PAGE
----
Risqa further said that to prevent the increasing number of filariasis cases due to climate change, it is imperative that people develop a healthy lifestyle and the 3M – menguras, menutup dan mengubur – or drain, cover and bury movement, to get rid of any potential breeding ground for mosquitoes, just as Huda and his network have adopted. These measures include draining bathtubs, closing water reservoirs, and burying used items that have the potential to become breeding grounds for mosquitoes intermediary of the filariasis.   

One Health approach 

The mass drugs administration for filariasis is a simultaneous administration of drugs to all target populations (aged 2 years to 70 years) in filariasis endemic areas. The mass drugs administration for filariasis aims to interrupt transmission by sending a combination of drugs for the entire population at risk of developing filariasis. Furthermore, it’s to manage morbidity and prevent disability.  

In 2021, as many as 201,253 residents in Pekalongan City were targeted for MDA for filariasis. People aged 5 years-70 years received three types of drugs, ivermectin, diethylcarbamazine citrate (DEC) and albendazole. Meanwhile, toddlers (aged 2 years-4 years) received DEC and albendazole. The budget allocated for the implementation of MDA in 2021 is IDR 861,607 million. 

Read also: After years of mass drug administration, lympathic filariasis prevails in Pekalongan

But that alone is not enough. To overcome this disease requires strong multi-sectoral collaboration with a one health approach from various related fields such as animal health, public health and environmental health.

One health is a communication, collaborative, multi-sectoral and trans-disciplinary coordination approach with the aim of achieving optimal health outcomes by recognizing the interconnections between humans, animals, plants, and the environment together. 

“Mosquito control and mosquito-borne control are efforts with the concept of One Health. The concept is an integrated health between human health, environmental health, flora health, and fauna health,” says Indonesian Minister of Health, Budi Gunadi Sadikin. 

Meanwhile, in the book entitled “Lymphatic Filariasis: a Handbook of Practical Entomology for National Lymphatic Filariasis Elimination Programmes” published by WHO in 2013, it is explained that vector control can play a significant role in eliminating filariasis.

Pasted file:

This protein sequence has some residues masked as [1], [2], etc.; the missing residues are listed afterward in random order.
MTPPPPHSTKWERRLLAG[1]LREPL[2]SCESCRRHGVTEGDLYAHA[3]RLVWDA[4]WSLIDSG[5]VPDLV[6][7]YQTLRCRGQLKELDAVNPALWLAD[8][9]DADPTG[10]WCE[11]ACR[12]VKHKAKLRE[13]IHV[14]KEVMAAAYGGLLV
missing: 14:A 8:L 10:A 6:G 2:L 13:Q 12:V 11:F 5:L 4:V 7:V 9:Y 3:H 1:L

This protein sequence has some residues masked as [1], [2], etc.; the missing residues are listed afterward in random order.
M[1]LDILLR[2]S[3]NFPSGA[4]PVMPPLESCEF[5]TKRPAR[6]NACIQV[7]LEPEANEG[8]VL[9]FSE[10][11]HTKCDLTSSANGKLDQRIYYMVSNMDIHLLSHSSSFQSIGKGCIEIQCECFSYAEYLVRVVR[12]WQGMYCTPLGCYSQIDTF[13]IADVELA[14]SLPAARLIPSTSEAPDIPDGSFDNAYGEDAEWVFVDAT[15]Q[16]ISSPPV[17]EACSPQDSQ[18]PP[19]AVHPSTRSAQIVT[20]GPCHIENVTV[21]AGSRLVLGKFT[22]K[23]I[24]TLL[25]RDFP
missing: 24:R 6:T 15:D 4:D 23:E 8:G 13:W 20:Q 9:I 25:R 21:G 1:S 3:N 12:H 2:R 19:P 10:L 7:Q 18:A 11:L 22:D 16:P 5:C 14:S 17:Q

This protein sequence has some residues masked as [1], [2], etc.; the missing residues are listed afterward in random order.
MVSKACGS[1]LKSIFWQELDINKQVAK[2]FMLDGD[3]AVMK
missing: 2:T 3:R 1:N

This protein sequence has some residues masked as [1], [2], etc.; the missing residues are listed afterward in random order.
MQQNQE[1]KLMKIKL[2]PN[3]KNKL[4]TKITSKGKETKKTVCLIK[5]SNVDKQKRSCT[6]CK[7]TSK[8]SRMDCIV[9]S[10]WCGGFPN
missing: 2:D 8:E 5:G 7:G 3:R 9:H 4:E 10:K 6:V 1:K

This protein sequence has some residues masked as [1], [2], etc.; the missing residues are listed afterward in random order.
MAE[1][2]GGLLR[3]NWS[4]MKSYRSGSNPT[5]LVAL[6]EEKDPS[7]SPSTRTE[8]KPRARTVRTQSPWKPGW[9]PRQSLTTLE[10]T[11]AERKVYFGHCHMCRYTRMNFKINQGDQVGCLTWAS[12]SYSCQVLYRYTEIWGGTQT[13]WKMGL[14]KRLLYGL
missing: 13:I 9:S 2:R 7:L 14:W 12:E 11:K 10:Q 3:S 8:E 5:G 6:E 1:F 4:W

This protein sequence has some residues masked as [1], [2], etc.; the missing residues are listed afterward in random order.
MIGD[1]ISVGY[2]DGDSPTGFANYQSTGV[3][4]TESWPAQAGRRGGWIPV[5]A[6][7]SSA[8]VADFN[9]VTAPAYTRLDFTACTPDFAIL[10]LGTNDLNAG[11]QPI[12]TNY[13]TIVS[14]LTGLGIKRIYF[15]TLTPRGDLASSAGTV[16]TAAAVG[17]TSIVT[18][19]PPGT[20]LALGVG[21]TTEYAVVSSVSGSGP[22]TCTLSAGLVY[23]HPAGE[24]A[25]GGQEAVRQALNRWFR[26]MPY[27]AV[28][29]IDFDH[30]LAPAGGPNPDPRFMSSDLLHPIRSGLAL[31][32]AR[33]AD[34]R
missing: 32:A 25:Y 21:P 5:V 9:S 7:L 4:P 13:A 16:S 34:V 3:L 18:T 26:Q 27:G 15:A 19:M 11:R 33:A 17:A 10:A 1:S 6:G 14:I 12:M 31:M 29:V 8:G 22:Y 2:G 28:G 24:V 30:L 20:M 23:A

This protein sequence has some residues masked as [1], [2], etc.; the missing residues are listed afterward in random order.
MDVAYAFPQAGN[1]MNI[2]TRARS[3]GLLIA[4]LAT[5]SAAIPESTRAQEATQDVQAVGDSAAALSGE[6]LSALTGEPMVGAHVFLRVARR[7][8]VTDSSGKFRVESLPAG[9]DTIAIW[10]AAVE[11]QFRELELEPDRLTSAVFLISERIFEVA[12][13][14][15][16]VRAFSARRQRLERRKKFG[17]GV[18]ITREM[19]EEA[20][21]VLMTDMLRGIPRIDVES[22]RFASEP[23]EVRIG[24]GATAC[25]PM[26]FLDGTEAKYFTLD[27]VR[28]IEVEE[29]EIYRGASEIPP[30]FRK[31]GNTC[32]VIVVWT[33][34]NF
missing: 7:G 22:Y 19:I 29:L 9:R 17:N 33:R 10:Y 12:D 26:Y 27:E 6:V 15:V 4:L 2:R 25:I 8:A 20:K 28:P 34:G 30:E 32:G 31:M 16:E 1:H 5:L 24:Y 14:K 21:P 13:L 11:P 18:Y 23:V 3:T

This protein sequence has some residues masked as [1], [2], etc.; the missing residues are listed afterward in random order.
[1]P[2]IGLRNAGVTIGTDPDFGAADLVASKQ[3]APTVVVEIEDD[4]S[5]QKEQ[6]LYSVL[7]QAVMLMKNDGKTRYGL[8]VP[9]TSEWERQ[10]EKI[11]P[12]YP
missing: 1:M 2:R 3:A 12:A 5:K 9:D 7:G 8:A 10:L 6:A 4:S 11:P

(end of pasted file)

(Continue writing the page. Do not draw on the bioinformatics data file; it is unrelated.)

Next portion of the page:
Filariasis is transmitted when mosquitoes are infected with microfilariae by ingesting blood when biting an infected host. Transmission can be interrupted by killing adult worms, killing microfilariae, killing mosquito vectors, or preventing them from biting humans.  

Vector control may play a complementary role in eliminating lymphatic filariasis in two stages. Firstly, during mass drug administration. Vector control will complement reductions in the density and prevalence of microfilariae by actively reducing transmission by mosquitoes. Secondly, during surveillance, by preventing recurrence or new infections after transmission has been interrupted. 

WHO mentions several vector control methods for filariasis elimination that can reduce filariasis transmission by disrupting the stages of the mosquito life cycle, including spraying residue indoors. In addition, people can use protection at homes, such as curtains, wall coverings, and household insecticides. 

Slamet Budiyanto said, in addition to the mass drugs administration for filariasis, The Pekalongan City Health Office also carried out mosquito fogging for vector control. Fogging was carried out in filariasis endemic villages. According to him, the mosquito fogging will not harm humans. 

“Fogging is done before and after implementing the mass drugs administration for filariasis. The mass drugs administration is to kill worms in the human body, while fogging is done to kill vectors that transmit filariasis,” he explained.

Versi sebelumnya dari liputan ini terbit di Suara Merdeka pada tanggal 15 Februari 2022. Liputan ini didukung oleh Internews’ Earth Journalism Network.

About the writer

Isnawati

Siti Masudah Isnawati or Isnawati, is a journalist who has worked at Suara Merdeka Group since 2009 covering Pekalongan City (Pantura Bureau). Completed her undergraduate education in Communication Studies...